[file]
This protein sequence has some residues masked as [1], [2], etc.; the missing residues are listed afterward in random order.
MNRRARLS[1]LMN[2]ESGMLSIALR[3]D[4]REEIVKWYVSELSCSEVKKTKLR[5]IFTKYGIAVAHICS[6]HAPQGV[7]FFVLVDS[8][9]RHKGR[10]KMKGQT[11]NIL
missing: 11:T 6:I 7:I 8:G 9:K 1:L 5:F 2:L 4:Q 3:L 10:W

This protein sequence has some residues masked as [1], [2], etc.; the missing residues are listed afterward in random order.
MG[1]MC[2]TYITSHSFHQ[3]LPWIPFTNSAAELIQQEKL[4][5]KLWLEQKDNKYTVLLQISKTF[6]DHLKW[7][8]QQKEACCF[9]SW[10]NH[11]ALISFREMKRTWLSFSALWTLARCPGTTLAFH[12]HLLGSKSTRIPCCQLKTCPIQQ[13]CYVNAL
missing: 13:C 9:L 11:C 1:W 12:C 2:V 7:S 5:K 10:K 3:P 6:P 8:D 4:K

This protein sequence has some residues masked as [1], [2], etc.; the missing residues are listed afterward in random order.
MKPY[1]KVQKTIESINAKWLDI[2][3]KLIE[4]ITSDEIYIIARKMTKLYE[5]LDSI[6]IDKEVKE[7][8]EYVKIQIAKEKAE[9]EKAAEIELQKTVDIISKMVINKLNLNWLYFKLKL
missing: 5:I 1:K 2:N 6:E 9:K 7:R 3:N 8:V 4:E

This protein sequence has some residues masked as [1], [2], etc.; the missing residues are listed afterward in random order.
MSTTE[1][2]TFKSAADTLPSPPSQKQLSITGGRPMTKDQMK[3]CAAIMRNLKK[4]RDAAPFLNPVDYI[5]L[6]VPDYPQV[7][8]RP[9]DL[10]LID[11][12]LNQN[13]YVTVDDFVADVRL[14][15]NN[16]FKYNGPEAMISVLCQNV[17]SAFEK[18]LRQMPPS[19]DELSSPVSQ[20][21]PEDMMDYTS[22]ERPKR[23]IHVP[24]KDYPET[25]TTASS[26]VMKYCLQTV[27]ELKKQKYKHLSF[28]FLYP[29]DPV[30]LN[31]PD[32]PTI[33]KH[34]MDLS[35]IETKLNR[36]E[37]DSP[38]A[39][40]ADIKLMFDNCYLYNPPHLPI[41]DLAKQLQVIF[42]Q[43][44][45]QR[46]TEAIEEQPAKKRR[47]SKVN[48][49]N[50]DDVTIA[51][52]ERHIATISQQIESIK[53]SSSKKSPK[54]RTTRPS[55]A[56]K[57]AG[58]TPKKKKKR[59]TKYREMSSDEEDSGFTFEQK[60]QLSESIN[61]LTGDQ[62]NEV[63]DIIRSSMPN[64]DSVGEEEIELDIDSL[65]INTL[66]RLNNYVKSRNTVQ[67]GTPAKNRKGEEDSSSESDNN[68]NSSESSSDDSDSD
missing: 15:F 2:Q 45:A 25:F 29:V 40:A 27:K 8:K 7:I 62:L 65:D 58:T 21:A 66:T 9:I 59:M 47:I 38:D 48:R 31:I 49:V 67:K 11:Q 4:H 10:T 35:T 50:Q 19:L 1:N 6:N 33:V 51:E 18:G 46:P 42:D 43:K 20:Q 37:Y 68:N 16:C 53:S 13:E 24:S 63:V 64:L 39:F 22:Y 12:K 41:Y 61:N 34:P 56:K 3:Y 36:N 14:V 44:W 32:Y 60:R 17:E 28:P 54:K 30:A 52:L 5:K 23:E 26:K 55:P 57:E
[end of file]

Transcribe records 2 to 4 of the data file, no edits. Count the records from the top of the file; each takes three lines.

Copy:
This protein sequence has some residues masked as [1], [2], etc.; the missing residues are listed afterward in random order.
MG[1]MC[2]TYITSHSFHQ[3]LPWIPFTNSAAELIQQEKL[4][5]KLWLEQKDNKYTVLLQISKTF[6]DHLKW[7][8]QQKEACCF[9]SW[10]NH[11]ALISFREMKRTWLSFSALWTLARCPGTTLAFH[12]HLLGSKSTRIPCCQLKTCPIQQ[13]CYVNAL
missing: 13:C 9:L 11:C 1:W 12:C 2:V 7:S 5:K 10:K 3:P 6:P 8:D 4:K

This protein sequence has some residues masked as [1], [2], etc.; the missing residues are listed afterward in random order.
MKPY[1]KVQKTIESINAKWLDI[2][3]KLIE[4]ITSDEIYIIARKMTKLYE[5]LDSI[6]IDKEVKE[7][8]EYVKIQIAKEKAE[9]EKAAEIELQKTVDIISKMVINKLNLNWLYFKLKL
missing: 5:I 1:K 2:N 6:E 9:K 7:R 3:N 8:V 4:E

This protein sequence has some residues masked as [1], [2], etc.; the missing residues are listed afterward in random order.
MSTTE[1][2]TFKSAADTLPSPPSQKQLSITGGRPMTKDQMK[3]CAAIMRNLKK[4]RDAAPFLNPVDYI[5]L[6]VPDYPQV[7][8]RP[9]DL[10]LID[11][12]LNQN[13]YVTVDDFVADVRL[14][15]NN[16]FKYNGPEAMISVLCQNV[17]SAFEK[18]LRQMPPS[19]DELSSPVSQ[20][21]PEDMMDYTS[22]ERPKR[23]IHVP[24]KDYPET[25]TTASS[26]VMKYCLQTV[27]ELKKQKYKHLSF[28]FLYP[29]DPV[30]LN[31]PD[32]PTI[33]KH[34]MDLS[35]IETKLNR[36]E[37]DSP[38]A[39][40]ADIKLMFDNCYLYNPPHLPI[41]DLAKQLQVIF[42]Q[43][44][45]QR[46]TEAIEEQPAKKRR[47]SKVN[48][49]N[50]DDVTIA[51][52]ERHIATISQQIESIK[53]SSSKKSPK[54]RTTRPS[55]A[56]K[57]AG[58]TPKKKKKR[59]TKYREMSSDEEDSGFTFEQK[60]QLSESIN[61]LTGDQ[62]NEV[63]DIIRSSMPN[64]DSVGEEEIELDIDSL[65]INTL[66]RLNNYVKSRNTVQ[67]GTPAKNRKGEEDSSSESDNN[68]NSSESSSDDSDSD
missing: 15:F 2:Q 45:A 25:F 29:V 40:A 27:K 8:K 7:I 62:L 65:D 58:T 21:A 66:T 9:I 59:M 47:I 38:D 48:R 31:I 49:V 67:K 11:Q 4:H 10:T 35:T 50:Q 19:L 1:N 6:N 33:V 51:E 18:G 46:P 42:D 43:K 20:Q 37:Y 68:N 16:C 53:S 13:E 24:S 63:V 64:L 39:F 22:Y 12:K 41:Y 61:N 34:P 56:K 3:Y 36:N 14:V 44:W 32:Y 60:R 17:E 28:P 54:K 30:A 52:L 5:K 23:E 26:K 55:P 57:E